By using SSD technology for low latency customers greater overall storage efficiency is realized as SSDs can be used at 100% of storage capacity and by removing the need for low latency reads from lower tier disk assets, the disks can also be utilized at a much higher capacity. For example, if an application requires 1-2 ms latency to meet response time requirements for their applications, you would need to have a read-caching SAN with disks short-stroked to 20% of capacity. This would mean at a minimum, buying 5 times the number of needed drives to meet this performance requirement. So a 7 TB database would require, at a minimum 35 TB of disks with no protection, up to 70 disks depending on the type of RAID utilized. Alternatively, if the application data is hosted on a tier 0 SSD system such as a RamSan-630 which has 10 TB of storage, only one or two (for redundancy) SSDs are required for a large reduction in server room footprint, energy and cooling requirements.

In the server cloud space, SSDs can also make a huge difference. The largest use of resources for the cloud is the instantiation of the virtual machine spaces used to serve clients. In tests using a standard SAN, only 10-15 VMs were able to instantiated simultaneously. When a SSD was substituted for the SAN, 40-50 VMs could be instantiated in the same time frame with much lower taxing of other resources. You can read more about this SSD implementation here:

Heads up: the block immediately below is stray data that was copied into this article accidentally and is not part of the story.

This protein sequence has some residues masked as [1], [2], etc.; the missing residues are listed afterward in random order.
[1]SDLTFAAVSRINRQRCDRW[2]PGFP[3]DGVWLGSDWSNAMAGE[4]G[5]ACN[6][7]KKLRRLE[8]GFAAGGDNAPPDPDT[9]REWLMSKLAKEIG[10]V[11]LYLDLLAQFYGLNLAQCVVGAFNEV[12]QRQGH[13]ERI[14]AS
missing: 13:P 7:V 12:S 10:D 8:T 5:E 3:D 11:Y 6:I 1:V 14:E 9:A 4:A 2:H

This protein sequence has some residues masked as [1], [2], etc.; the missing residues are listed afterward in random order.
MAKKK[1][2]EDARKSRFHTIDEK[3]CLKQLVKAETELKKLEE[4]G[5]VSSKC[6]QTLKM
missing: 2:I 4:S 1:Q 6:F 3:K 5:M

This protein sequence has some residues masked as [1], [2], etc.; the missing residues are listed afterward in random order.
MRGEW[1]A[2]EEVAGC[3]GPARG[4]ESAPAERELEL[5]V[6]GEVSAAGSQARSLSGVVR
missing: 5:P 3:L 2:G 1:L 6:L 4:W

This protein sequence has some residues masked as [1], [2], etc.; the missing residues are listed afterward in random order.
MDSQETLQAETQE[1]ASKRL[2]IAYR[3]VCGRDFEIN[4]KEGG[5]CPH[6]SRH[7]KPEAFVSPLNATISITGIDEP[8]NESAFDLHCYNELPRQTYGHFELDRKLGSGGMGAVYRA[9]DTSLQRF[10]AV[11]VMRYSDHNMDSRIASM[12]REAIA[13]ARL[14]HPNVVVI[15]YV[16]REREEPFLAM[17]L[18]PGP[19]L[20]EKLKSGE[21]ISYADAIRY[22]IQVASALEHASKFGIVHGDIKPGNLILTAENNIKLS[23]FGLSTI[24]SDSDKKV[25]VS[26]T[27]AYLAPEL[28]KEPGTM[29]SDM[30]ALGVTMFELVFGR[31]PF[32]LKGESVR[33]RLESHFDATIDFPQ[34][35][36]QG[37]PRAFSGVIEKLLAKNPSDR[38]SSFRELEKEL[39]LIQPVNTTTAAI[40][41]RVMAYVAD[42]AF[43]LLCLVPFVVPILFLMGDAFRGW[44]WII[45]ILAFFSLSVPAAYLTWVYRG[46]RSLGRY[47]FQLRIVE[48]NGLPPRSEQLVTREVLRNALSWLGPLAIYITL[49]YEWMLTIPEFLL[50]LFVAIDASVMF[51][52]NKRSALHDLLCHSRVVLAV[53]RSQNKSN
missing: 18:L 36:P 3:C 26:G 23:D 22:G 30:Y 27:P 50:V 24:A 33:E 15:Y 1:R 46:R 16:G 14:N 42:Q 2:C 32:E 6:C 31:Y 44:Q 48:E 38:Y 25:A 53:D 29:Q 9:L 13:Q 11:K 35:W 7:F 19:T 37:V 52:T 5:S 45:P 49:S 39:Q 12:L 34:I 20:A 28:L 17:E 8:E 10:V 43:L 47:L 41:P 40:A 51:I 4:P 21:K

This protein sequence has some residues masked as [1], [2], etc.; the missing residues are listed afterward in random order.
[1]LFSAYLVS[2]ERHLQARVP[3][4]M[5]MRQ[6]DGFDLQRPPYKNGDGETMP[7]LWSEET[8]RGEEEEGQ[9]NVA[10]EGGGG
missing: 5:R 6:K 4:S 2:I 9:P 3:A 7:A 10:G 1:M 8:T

Looks like the clouds silver lining might just be SSDs.

Wednesday, June 2, 2010

Calculating a True Storage Value Index

By Mike Ault, Oracle Guru, TMS, Inc.

I read with interest a new paper from Xiotech that puts forward a new performance metric called the “Storage Value Index”. The Storage Value Index takes into consideration several key characteristics of an IO subsystem to give an overall numerical grade to determine the true value of your, or a proposed, IO subsystem. The basic formula for the Value Index is:

Storage Value Index = (TUC*IOPS*WY)/cost

TUC=Total usable capacity in Terabytes
IOPS=validated IOs per second (SPC-1 results for example)
WY=Warranty years (or years of paid maintenance if added to cost)